Alexander Solzhenitsyn, a Russian novelist, once said, "Justice is conscience, not a personal conscience but the conscience of the whole of humanity." In The Merchant of Venice by William Shakespeare, Shylock, one of the main characters, receives harsh punishment and injustice in court. Shylock is a Jewish moneylender in Venice and is discriminated against by the people of Venice because of his religion. Shylock goes to court seeking a pound of the flesh of Antonio, a merchant in Venice. Antonio borrows 3000 ducats from Shylock and signed a bond with Shylock which said that if Antonio is unable to pay the 3000 ducats on time, he would have to give up a pound of his own flesh. Antonio, confident that he can pay back the money, signs the bond. Instead of getting his bond in court, Shylock ends up losing his religion and half of all of his belongings.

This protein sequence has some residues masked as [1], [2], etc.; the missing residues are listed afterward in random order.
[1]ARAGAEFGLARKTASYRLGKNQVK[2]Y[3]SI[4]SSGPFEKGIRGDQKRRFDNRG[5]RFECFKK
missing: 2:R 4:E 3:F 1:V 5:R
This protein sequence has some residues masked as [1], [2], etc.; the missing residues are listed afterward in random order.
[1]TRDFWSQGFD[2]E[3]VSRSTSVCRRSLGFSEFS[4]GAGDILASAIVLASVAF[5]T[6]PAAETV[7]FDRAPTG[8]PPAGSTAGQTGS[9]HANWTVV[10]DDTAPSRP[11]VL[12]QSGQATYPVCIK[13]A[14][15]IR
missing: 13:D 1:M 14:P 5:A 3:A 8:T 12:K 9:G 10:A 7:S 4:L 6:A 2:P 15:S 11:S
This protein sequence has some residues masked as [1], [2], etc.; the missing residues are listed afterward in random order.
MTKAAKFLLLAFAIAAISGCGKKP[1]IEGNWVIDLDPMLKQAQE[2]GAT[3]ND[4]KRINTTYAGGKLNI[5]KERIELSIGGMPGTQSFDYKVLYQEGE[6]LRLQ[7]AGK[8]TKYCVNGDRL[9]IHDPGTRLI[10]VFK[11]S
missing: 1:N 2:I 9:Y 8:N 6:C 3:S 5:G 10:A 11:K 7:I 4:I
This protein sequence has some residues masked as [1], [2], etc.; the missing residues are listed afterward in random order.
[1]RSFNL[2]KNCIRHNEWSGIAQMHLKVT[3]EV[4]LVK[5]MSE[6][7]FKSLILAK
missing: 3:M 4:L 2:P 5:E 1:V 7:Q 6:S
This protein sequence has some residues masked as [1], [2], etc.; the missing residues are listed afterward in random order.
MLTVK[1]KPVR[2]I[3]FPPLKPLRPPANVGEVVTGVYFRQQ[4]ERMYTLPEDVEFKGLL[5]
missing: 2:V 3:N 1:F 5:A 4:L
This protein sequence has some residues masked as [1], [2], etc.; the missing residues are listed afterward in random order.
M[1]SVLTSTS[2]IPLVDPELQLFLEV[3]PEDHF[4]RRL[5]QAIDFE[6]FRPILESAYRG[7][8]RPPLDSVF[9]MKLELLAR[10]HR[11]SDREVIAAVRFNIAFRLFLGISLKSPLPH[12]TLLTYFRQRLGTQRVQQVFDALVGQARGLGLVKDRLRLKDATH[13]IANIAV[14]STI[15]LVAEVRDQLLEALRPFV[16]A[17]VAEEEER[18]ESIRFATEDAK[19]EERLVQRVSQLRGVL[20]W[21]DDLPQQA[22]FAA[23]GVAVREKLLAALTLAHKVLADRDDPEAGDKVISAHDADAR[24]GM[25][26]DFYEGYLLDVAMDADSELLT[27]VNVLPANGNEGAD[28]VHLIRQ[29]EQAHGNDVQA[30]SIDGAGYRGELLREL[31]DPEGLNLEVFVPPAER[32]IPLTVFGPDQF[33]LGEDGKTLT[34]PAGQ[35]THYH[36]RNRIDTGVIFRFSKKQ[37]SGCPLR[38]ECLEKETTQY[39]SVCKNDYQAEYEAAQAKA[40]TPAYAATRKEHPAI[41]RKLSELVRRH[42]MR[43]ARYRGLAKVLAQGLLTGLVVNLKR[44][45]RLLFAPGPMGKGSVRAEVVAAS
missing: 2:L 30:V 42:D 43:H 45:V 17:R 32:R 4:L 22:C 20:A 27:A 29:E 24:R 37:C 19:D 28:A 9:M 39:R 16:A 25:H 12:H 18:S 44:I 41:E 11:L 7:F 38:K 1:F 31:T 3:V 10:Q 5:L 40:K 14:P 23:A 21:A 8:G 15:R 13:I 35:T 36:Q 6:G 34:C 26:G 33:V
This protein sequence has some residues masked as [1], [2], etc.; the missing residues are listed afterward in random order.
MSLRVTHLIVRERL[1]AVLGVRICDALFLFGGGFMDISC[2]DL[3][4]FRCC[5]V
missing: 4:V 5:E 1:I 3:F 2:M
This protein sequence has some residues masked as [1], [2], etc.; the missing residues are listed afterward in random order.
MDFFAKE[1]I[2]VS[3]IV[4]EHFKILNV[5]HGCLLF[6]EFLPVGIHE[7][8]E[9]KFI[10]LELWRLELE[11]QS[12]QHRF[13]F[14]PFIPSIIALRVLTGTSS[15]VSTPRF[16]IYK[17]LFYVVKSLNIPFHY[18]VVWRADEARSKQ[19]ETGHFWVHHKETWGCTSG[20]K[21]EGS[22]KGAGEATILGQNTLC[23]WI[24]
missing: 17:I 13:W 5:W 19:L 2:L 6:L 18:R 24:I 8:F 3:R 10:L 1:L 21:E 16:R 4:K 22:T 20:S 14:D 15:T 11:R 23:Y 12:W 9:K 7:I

Shylock's sentence is unjust because he did not receive a fair trial. From the onset of the trial, Shylock was put down and treated as if his intentions were bad. The bias of the courtroom and everyone involved is revealed in the beginning when Antonio walks into the courtroom. Upon Antonio's entrance, the Duke says, "Thou art come to answer a stony adversary, an inhuman wretch, uncapable of pity, void, and empty from any dram of mercy." (4.1.3-6). The Duke reveals his opinion of the trial in the beginning itself without even hearing the other side. The fact that the Duke calls Shylock an "inhuman wretch" and says Shylock is "uncapable of pity" without even hearing Shylock's justification suggests that he is very biased from the outset and not at all favorable toward Shylock. On top of being biased, the sentence that Shylock received should never be legal because the judge who gave his sentence is Portia, a woman. Portia is Bassanio's wife and she decides to disguise as a man and go to the trial in place of Dr. Bellario. Dr. Bellario was supposed to help the Duke decide on the case. Portia disguised as Dr. Bellario...
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